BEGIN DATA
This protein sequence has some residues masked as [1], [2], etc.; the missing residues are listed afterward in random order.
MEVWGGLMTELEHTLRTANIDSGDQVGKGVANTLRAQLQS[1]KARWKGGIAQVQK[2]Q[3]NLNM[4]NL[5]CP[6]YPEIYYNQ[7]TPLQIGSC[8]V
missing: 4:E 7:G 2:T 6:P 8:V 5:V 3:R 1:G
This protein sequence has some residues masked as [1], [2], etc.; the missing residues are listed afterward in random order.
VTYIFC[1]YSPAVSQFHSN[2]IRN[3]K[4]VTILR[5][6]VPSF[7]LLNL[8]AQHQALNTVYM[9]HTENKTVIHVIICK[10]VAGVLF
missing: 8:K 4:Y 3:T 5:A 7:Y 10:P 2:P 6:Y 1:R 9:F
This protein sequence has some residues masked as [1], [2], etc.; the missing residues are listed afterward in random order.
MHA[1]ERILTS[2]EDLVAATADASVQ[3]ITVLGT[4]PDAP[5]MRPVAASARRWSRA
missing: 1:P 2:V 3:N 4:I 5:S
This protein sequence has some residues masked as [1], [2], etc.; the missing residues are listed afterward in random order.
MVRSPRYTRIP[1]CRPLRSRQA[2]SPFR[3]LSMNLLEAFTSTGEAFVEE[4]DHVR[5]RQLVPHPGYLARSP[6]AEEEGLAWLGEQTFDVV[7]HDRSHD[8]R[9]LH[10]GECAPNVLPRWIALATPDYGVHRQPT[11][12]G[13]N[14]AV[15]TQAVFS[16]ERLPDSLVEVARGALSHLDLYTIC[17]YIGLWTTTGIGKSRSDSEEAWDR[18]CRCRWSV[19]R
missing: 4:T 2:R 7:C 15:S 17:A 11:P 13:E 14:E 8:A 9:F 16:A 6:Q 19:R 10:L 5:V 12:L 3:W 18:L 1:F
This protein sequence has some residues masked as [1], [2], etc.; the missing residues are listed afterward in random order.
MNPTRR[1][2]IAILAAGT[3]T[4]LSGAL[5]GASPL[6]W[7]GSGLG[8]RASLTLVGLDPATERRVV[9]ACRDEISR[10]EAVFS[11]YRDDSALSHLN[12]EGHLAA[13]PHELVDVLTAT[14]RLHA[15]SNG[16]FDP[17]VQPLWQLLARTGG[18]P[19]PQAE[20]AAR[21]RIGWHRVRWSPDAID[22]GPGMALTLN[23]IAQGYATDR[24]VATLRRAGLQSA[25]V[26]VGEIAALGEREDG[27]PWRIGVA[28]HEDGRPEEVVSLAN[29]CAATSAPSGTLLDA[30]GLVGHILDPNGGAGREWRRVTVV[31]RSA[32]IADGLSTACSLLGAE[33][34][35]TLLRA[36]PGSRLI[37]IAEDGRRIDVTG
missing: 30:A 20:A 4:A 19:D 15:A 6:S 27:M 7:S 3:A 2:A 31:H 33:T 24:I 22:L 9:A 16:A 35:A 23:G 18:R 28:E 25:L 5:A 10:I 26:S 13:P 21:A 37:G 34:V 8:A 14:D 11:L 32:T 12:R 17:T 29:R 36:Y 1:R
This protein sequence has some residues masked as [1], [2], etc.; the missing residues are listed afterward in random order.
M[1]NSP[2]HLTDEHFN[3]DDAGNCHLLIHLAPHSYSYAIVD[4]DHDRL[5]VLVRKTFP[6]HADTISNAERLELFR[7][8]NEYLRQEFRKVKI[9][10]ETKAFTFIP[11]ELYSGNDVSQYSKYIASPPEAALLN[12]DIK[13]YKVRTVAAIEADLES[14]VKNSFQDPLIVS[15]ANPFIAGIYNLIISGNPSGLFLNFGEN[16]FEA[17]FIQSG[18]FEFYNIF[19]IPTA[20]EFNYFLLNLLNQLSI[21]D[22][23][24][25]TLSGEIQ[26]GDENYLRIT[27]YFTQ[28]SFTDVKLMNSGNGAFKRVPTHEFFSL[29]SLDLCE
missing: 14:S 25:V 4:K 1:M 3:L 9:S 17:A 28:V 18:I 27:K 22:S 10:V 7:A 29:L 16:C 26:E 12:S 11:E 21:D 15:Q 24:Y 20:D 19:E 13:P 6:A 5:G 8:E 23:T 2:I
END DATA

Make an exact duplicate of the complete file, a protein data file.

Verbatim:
This protein sequence has some residues masked as [1], [2], etc.; the missing residues are listed afterward in random order.
MEVWGGLMTELEHTLRTANIDSGDQVGKGVANTLRAQLQS[1]KARWKGGIAQVQK[2]Q[3]NLNM[4]NL[5]CP[6]YPEIYYNQ[7]TPLQIGSC[8]V
missing: 4:E 7:G 2:T 6:P 8:V 5:V 3:R 1:G
This protein sequence has some residues masked as [1], [2], etc.; the missing residues are listed afterward in random order.
VTYIFC[1]YSPAVSQFHSN[2]IRN[3]K[4]VTILR[5][6]VPSF[7]LLNL[8]AQHQALNTVYM[9]HTENKTVIHVIICK[10]VAGVLF
missing: 8:K 4:Y 3:T 5:A 7:Y 10:P 2:P 6:Y 1:R 9:F
This protein sequence has some residues masked as [1], [2], etc.; the missing residues are listed afterward in random order.
MHA[1]ERILTS[2]EDLVAATADASVQ[3]ITVLGT[4]PDAP[5]MRPVAASARRWSRA
missing: 1:P 2:V 3:N 4:I 5:S
This protein sequence has some residues masked as [1], [2], etc.; the missing residues are listed afterward in random order.
MVRSPRYTRIP[1]CRPLRSRQA[2]SPFR[3]LSMNLLEAFTSTGEAFVEE[4]DHVR[5]RQLVPHPGYLARSP[6]AEEEGLAWLGEQTFDVV[7]HDRSHD[8]R[9]LH[10]GECAPNVLPRWIALATPDYGVHRQPT[11][12]G[13]N[14]AV[15]TQAVFS[16]ERLPDSLVEVARGALSHLDLYTIC[17]YIGLWTTTGIGKSRSDSEEAWDR[18]CRCRWSV[19]R
missing: 4:T 2:R 7:C 15:S 17:A 11:P 13:E 14:E 8:A 9:F 16:A 6:Q 19:R 10:L 5:V 12:L 3:W 18:L 1:F
This protein sequence has some residues masked as [1], [2], etc.; the missing residues are listed afterward in random order.
MNPTRR[1][2]IAILAAGT[3]T[4]LSGAL[5]GASPL[6]W[7]GSGLG[8]RASLTLVGLDPATERRVV[9]ACRDEISR[10]EAVFS[11]YRDDSALSHLN[12]EGHLAA[13]PHELVDVLTAT[14]RLHA[15]SNG[16]FDP[17]VQPLWQLLARTGG[18]P[19]PQAE[20]AAR[21]RIGWHRVRWSPDAID[22]GPGMALTLN[23]IAQGYATDR[24]VATLRRAGLQSA[25]V[26]VGEIAALGEREDG[27]PWRIGVA[28]HEDGRPEEVVSLAN[29]CAATSAPSGTLLDA[30]GLVGHILDPNGGAGREWRRVTVV[31]RSA[32]IADGLSTACSLLGAE[33][34][35]TLLRA[36]PGSRLI[37]IAEDGRRIDVTG
missing: 30:A 20:A 4:A 19:D 15:A 6:S 27:M 7:S 3:A 2:A 31:H 33:T 24:I 22:L 9:A 16:A 35:A 23:G 18:R 28:E 25:L 5:A 10:I 26:S 13:P 21:A 37:G 34:V 8:A 14:D 11:L 32:T 12:R 17:T 29:R 36:Y 1:R
This protein sequence has some residues masked as [1], [2], etc.; the missing residues are listed afterward in random order.
M[1]NSP[2]HLTDEHFN[3]DDAGNCHLLIHLAPHSYSYAIVD[4]DHDRL[5]VLVRKTFP[6]HADTISNAERLELFR[7][8]NEYLRQEFRKVKI[9][10]ETKAFTFIP[11]ELYSGNDVSQYSKYIASPPEAALLN[12]DIK[13]YKVRTVAAIEADLES[14]VKNSFQDPLIVS[15]ANPFIAGIYNLIISGNPSGLFLNFGEN[16]FEA[17]FIQSG[18]FEFYNIF[19]IPTA[20]EFNYFLLNLLNQLSI[21]D[22][23][24][25]TLSGEIQ[26]GDENYLRIT[27]YFTQ[28]SFTDVKLMNSGNGAFKRVPTHEFFSL[29]SLDLCE
missing: 14:S 25:V 4:K 1:M 3:L 9:S 17:A 28:V 18:I 27:K 22:S 10:V 7:A 29:L 16:C 26:E 12:S 11:E 21:D 15:Q 24:Y 20:D 19:E 13:P 6:A 5:G 8:E 23:T 2:I